Perhaps this brief video clip apparently smuggled out of an "Internet censorship planning meeting" gives some taste of the sensibilities and attitudes that may already be in play.
Internet Censorship Secret Planning Meeting
The U.S. Congress is continuing its headlong rush toward Internet control, along at least two fronts (see: "Let Them Eat Bits": How We Can Save Freedom On the Internet).
Legislation that would require data retention by ISPs regarding their users (except for wireless users, an exemption in the current bill already causing anger at the Justice Department) is now moving through Congress. As usual, the sponsors of this legislation are playing the "name game" by titling the legislation to imply its main purpose is to protect children from exploitation, while the legislation itself would permit the collected data to be used for a much broader range of purposes -- including presumably the uncovering of whistleblowers and other critical anonymous speech that any party wishes to target.
And again demonstrating the degree to which entrenched entertainment industry interests such as the MPAA and RIAA have gained a stranglehold over our representatives, the Senate Judiciary Committee this morning, on a bipartisan, unanimous basis, approved the free speech decimating PROTECT IP Act, and passed it to the Senate floor.
To his credit, Sen. Ron Wyden (D-OR), who opposes PROTECT IP in its current form, immediately put a "hold" on the bill, but my assumption is that it will eventually be approved by the full Congress, much or entirely as it exists today.
The text of the legislation appears to still contain such abominations as an easily abused "private right to action" and expanded outright censorship of search engines and other "information location tools."
But a key aspect of PROTECT IP may have been missed by many observers. As it stands, the legislation, which primarily mandates DNS blocking and search engine censoring of affected sites, cannot possibly be effective, especially against sites that do not charge for materials and so would be unaffected by the bill's financial transaction cutoff provisions.
Additionally, a group of DNS experts has now released a paper detailing their serious technical concerns over PROTECT IP's plans to mangle DNS operations.
I continue to strongly believe that the time has come to move beyond the existing Domain Name System for a variety of technical and policy reasons, either to a fully distributed environment like IDONS (Internet Distributed Open Name System) or something else that fulfills the same essential goals.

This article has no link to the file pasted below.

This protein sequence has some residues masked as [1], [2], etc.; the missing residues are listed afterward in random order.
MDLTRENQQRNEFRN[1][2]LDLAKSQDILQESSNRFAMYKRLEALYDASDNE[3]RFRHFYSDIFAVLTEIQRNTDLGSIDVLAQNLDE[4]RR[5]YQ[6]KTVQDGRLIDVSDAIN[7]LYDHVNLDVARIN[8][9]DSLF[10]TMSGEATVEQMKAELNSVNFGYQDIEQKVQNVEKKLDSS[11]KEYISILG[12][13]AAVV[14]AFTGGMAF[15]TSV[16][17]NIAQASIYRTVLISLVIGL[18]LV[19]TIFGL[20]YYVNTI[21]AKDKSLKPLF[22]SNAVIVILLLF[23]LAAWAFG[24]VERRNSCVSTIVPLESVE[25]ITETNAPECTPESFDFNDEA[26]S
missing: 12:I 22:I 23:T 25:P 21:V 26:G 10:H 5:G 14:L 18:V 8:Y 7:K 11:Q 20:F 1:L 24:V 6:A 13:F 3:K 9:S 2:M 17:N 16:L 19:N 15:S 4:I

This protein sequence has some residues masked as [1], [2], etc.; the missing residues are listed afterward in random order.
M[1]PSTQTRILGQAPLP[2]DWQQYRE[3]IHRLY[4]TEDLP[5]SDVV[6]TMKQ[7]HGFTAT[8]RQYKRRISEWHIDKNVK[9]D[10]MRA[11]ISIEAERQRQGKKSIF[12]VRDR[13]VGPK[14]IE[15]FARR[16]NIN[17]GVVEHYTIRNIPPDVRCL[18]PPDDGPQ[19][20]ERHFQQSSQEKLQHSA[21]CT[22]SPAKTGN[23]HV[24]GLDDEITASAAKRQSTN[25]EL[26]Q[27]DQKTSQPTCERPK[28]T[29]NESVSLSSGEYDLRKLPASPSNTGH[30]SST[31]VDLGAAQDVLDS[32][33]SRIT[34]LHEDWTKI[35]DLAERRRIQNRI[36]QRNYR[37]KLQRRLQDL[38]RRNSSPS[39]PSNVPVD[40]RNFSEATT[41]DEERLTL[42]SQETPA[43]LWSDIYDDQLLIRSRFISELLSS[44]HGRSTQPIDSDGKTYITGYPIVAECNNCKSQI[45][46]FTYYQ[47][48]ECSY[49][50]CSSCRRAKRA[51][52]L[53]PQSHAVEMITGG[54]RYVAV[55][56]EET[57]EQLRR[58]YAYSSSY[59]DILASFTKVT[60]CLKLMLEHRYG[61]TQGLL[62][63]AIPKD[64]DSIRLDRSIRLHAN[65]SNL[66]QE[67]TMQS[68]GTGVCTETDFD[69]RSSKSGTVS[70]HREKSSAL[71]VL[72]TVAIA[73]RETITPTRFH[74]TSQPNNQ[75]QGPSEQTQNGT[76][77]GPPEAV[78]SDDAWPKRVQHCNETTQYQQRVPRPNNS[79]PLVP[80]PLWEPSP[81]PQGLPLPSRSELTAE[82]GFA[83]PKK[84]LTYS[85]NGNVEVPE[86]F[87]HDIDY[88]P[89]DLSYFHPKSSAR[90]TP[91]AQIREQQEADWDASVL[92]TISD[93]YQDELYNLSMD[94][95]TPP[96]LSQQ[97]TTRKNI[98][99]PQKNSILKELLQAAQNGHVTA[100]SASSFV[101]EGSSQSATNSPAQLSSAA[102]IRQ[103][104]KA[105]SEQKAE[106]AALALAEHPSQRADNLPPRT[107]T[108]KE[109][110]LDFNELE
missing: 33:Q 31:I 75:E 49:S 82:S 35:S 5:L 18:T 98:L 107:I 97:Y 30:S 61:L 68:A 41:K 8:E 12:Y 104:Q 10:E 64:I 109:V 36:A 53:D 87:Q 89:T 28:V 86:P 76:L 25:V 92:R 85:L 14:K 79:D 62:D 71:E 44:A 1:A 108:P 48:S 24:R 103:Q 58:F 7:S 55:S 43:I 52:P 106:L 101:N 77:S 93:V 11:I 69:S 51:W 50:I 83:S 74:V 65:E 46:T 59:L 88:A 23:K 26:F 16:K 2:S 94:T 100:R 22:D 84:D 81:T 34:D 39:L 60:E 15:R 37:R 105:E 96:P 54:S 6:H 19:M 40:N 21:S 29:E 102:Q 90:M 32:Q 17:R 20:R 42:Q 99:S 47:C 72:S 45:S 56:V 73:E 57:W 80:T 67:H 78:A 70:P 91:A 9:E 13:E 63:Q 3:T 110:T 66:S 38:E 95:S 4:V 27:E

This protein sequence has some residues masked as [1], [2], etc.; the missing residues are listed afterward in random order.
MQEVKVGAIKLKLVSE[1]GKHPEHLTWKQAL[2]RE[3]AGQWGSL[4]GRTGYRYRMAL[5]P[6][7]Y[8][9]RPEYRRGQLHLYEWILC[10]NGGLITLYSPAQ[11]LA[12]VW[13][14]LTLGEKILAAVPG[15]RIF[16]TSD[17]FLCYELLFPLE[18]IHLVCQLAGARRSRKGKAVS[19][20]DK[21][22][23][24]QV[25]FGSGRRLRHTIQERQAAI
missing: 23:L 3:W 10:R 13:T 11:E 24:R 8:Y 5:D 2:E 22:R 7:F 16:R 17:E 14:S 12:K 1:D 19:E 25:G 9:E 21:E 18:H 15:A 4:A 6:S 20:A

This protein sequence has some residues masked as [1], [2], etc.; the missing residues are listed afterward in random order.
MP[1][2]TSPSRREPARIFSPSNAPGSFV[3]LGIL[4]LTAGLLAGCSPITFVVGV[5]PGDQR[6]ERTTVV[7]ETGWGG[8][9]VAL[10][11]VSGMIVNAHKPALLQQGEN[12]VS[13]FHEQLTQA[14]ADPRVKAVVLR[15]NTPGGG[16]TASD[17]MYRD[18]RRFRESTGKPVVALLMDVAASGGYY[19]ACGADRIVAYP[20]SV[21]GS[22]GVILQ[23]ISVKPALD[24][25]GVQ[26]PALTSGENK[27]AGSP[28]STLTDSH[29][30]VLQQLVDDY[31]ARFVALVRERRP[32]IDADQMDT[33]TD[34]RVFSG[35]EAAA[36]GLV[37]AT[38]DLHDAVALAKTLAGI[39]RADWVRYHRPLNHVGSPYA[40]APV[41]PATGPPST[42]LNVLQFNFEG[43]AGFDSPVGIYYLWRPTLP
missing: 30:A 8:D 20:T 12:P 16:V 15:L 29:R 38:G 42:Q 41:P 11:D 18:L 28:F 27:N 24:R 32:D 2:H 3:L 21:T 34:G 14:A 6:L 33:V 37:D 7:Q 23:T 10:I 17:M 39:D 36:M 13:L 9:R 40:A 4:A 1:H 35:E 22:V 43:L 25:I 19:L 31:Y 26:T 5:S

For now though, it is obvious to anyone who understands how the Internet really functions that PROTECT IP cannot possibly block access to sites to the degree that those who would trample free speech for their own economic gain will desire.
Even if specific sites' domain names are not resolved by ISPs, routes to those sites via other indices and direct IP addresses will continue to be available, and I would expect various associated workarounds to greatly expand. For those persons outside U.S. jurisdiction, the PROTECT IP "DNS mutilation" orders would not even apply in the first place -- their access would presumably continue completely unimpeded in most cases.
So what's the real point of all this? It's almost as if PROTECT IP is designed to fail.
And that may be exactly the plan. If PROTECT IP fails to control piracy as its proponents promise, even with its outright unconstitutional trampling of search engine free speech rights and the rights of many other Internet stakeholders, the pressure will be enormous to come back with even harsher and more punitive legislation.
I've already had the unnerving experience of recently hearing directly from Congressional staffers who have told me that language mandating phased moves toward what I'd view as a hierarchically controlled and government dictated, China-style Internet, is already being quietly worked on by certain legislators and their allies in the entertainment and national security realms.
I'm told that such legislation would of course be carried on a buffet of ostensible justifications, ranging from economics and security, to child protection. As close to total government control over Internet content -- and in particular search engine results -- as can be pushed through the courts is the ultimate goal.
But it is understood that such an endgame is unlikely to be reached except in smaller steps. And the first of those steps into this censorship pit is PROTECT IP.